Amanda at First Time for Everything has added some fun pom-pom trim to her stool.

Beth, the Inspired Writing Teacher, has this very colorful stool as an author's chair. If you follow the link to her blog, you will see that she also has an actual author's chair, too.

Here's another colorful stool posted by Kelly on her Pinterest board that is used as an author's chair.

All Purpose Celebration Chairs!
An all purpose celebration chair is more of what I had in mind for my classroom.  I like a chair that you can do an author's celebration in as well as be a reward chair to sit in for good behavior or birthdays.  

Hope at 2nd Grade Shenanigans made a most amazing chair.  Love the feathers!  You can hardly tell, but the chair is a basic wooden school chair.  Hope shows you the before and after in her blog post. I love her blog! 

Debbie Clement is an author/illustrator who visits schools.  She took the picture of the chair below on one of her visits and posted it on her blog, Rainbows Within Reach. Imagine the possibilities with a chair labeled Imagine!

Here's a really fun chair for those not into painting. Mel D. at Seusstastic Classroom Inspirations made this awesome celebration chair using tissue paper, old Dr. Seuss books, and Mod Podge. Love it!

And, Finally. . . 
How about a reading BENCH?
I love how so many favorite books have been incorporated in the paining.  I also love all the books laying on the seat.  I'm not sure I'm talented enough to pull off something like this!  Again, this is a picture that only links back to an image, but I would love to know who created this gem.

Here's an amazing idea!  The Ethelbert B. Crawford Library in Monticello, New York had children paint reading chairs and auctioned them off.  If you follow THIS LINK, you can see several of the chairs the kids created.  The library was able to raise $1300!  If your school has some older chairs, wouldn't that be a great art/literacy project?  Instead of auctioning them off, they could be great additions to the school's media center or front office.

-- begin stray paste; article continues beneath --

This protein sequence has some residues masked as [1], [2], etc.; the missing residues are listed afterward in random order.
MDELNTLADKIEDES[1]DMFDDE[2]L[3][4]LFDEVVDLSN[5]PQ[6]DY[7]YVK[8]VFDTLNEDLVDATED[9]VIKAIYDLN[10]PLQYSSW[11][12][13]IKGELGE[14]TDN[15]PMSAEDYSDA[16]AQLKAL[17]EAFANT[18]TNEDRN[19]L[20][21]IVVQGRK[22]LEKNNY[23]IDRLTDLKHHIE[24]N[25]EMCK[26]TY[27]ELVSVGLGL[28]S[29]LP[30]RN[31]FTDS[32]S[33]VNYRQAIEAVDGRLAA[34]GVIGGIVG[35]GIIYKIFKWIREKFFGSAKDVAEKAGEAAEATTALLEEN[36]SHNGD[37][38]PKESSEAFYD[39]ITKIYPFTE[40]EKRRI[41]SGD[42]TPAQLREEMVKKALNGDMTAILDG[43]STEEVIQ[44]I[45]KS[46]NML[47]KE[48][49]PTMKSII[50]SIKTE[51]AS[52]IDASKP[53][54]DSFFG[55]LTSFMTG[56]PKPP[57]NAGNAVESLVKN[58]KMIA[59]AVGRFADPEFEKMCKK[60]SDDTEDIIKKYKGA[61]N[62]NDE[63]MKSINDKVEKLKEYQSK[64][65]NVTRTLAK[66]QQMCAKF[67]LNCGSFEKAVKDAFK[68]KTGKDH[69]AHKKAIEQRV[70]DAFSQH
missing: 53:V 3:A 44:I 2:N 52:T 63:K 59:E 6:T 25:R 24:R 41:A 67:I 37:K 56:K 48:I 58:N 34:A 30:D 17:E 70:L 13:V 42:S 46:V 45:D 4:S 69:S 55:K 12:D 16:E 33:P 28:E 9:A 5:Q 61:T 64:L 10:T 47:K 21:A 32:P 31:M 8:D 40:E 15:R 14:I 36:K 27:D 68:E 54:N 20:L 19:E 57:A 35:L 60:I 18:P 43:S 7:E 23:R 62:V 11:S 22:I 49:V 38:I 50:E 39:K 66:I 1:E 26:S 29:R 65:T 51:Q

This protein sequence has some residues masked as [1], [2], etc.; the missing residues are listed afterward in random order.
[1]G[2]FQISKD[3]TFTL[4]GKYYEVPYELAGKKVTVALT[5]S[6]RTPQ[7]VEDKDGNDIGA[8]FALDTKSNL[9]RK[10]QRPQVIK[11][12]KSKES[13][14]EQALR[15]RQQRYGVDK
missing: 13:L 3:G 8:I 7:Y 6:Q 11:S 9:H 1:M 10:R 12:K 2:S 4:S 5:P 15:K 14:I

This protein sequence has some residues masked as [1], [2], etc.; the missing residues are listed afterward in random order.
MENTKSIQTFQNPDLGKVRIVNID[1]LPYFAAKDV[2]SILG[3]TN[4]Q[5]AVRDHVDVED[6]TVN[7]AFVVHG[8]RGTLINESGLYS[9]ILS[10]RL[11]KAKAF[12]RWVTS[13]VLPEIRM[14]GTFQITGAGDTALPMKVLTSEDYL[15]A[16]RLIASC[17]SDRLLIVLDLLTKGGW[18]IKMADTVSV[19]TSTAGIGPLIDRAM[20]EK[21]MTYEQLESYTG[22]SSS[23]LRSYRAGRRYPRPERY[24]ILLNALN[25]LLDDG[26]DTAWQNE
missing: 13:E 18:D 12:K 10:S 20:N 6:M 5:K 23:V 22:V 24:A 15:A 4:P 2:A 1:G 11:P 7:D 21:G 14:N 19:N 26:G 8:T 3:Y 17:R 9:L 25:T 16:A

There's more to the author's chair than "just" a presentation seat.  When an author is in the chair, it is a time for the reader author to practice public speaking, fluency, and prosody. There is also the joy they get from seeing the power of their words.  I will always remember a time a friend was reading a story to the rest of our class that had a very funny moment in it.  When he read that part, the entire class laughed so much that he had to pause in his reading.  When he was done, I pointed out to him (and the class) that his written words had the power to make an entire group of children laugh for quite a while.  His words made people experience joy.  I told him, and the class, that THAT IS THE POWER OF AN AUTHOR!  The look on his face was priceless.  He really hadn't understood until that moment that words have power and as the author, he wields that power.

For listeners, it is a time to practice active listening skills and social skills for audience behavior.  Often, during author's celebrations, the class is asked to respond to the author with one specific compliment and a question.  You can't do that if you aren't actively listening!

If you are new to using an author's chair or just want some ideas on how to make it more meaningful,